backtop


Print 82 comment(s) - last by Schrag4.. on Apr 22 at 9:53 PM

No signs of life yet

The question of whether life exists on other planets will always remain a curiosity as we continue venturing into space. Movies like "E.T." and "Alien" are just a couple examples of our fascination with such an idea. 

NASA, as our government space agency, is obviously curious as well. But we could be a step closer to answering such questions as NASA has found the first Earth-Size planet in the 'habitable zone' of another star. 

According to NASA, the Kepler Space Telescope found an Earth-sized planet orbiting a star in the habitable zone, which is the range of distance from a star where liquid water might collect on the surface of an orbiting planet -- meaning the possibility of life.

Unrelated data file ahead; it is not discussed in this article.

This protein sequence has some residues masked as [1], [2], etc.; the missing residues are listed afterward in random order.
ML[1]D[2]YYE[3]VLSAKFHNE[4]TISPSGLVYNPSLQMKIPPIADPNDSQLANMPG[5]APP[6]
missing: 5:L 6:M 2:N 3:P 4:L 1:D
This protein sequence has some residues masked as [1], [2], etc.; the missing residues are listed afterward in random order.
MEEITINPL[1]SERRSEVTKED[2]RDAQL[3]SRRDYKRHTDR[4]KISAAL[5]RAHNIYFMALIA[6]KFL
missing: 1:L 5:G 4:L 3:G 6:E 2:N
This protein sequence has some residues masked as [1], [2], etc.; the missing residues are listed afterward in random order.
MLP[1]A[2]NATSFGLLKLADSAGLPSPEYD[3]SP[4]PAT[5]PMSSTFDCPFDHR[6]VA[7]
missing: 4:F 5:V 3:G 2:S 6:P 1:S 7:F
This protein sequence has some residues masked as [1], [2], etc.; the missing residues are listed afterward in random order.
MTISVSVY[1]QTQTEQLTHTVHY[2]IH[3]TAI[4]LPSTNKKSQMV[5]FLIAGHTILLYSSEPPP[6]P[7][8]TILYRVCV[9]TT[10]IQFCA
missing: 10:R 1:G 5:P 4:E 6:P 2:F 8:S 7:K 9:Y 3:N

The new planet has been dubbed Kepler-186f, and it is about 500 light-years from Earth in the constellation Cygnus. It orbits a star -- which is classified as an M dwarf, or red dwarf -- half the size and mass of our sun.

Kepler-186f orbits its star once every 130-days and receives one-third the energy from its star that Earth gets from the sun. This puts it near the outer edge of the habitable zone. 
 
The brightness of its star at high noon is only as bright as Earth's sun appears about an hour before sunset. Further, NASA isn't quite sure yet, but it believes Kepler-186f's surface rocky.
 

A sketch of Kepler-186f [SOURCE: NASA]

Kepler-186f isn't alone over there, though. It has four companion planets, called Kepler-186b, Kepler-186c, Kepler-186d, and Kepler-186e. They make their way around their sun every four, seven, 13, and 22 days respectively, and they're too hot for any life to exist on them.